> The only problem with this is the time. When I only see my students (in
> elementary) for 45 minutes a week...it seems like a waste to mount EVERY
> piece of work. I do have my older students mount projects they worked
> very hard on...but some lessons for my youngers students are focused on
> the "process" more than the "end product"....
> Judy in OK
You know, as an artist myself I have to deal with mounting most of my own
work. There is an art to it and perhaps one that would not be lost on our
students -just like clean-up.
As a teacher I could incorporate a lesson on mounting art with many of the
projects, I could set it up too as a challenge to creativity -as my budget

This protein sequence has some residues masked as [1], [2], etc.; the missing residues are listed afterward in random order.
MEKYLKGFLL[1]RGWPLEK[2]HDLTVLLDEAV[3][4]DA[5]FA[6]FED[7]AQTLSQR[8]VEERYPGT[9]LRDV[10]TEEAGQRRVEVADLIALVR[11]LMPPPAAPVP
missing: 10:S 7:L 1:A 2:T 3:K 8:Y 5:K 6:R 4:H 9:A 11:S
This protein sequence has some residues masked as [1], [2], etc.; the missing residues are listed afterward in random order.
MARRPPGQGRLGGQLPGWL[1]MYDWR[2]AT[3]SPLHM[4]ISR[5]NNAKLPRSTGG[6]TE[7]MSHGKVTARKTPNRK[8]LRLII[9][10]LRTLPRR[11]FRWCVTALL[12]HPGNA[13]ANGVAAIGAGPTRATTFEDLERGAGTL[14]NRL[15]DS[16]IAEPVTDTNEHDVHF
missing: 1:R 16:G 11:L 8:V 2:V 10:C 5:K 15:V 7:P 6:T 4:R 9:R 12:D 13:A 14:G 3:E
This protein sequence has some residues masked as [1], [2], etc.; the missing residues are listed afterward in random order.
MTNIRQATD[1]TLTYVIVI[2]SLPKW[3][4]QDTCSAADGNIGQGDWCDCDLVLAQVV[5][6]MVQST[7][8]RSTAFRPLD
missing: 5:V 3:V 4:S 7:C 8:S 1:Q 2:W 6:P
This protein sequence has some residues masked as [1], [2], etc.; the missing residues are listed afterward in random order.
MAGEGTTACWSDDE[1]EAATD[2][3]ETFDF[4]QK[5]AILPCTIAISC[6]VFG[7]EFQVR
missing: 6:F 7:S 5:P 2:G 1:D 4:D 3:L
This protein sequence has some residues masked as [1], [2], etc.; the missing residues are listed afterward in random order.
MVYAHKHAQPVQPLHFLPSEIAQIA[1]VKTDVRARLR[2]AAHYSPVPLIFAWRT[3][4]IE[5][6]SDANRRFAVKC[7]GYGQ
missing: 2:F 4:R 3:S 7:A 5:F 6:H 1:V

is not a large one- finally it could be seen as a professional issue and I
could assign mounting the same as any other task to a rotating student or
team in the classroom. That wouldn't be the most convenient approach I
Judy's point is a good one. NOT all exercises are final or finalizable
projects - just points along the way. Those, obviously wouldn't need
display treatment. Do we always distinguish such 'exercises' as such? I've
noticed that a lot of younger kids have trouble with such distinctions
mand tend to treat little if anything as prologue, as insignificant work
along the way to a conceived goal.
Maybe I should be labeling some exercises: "things to try-out a few times
and then throw away!"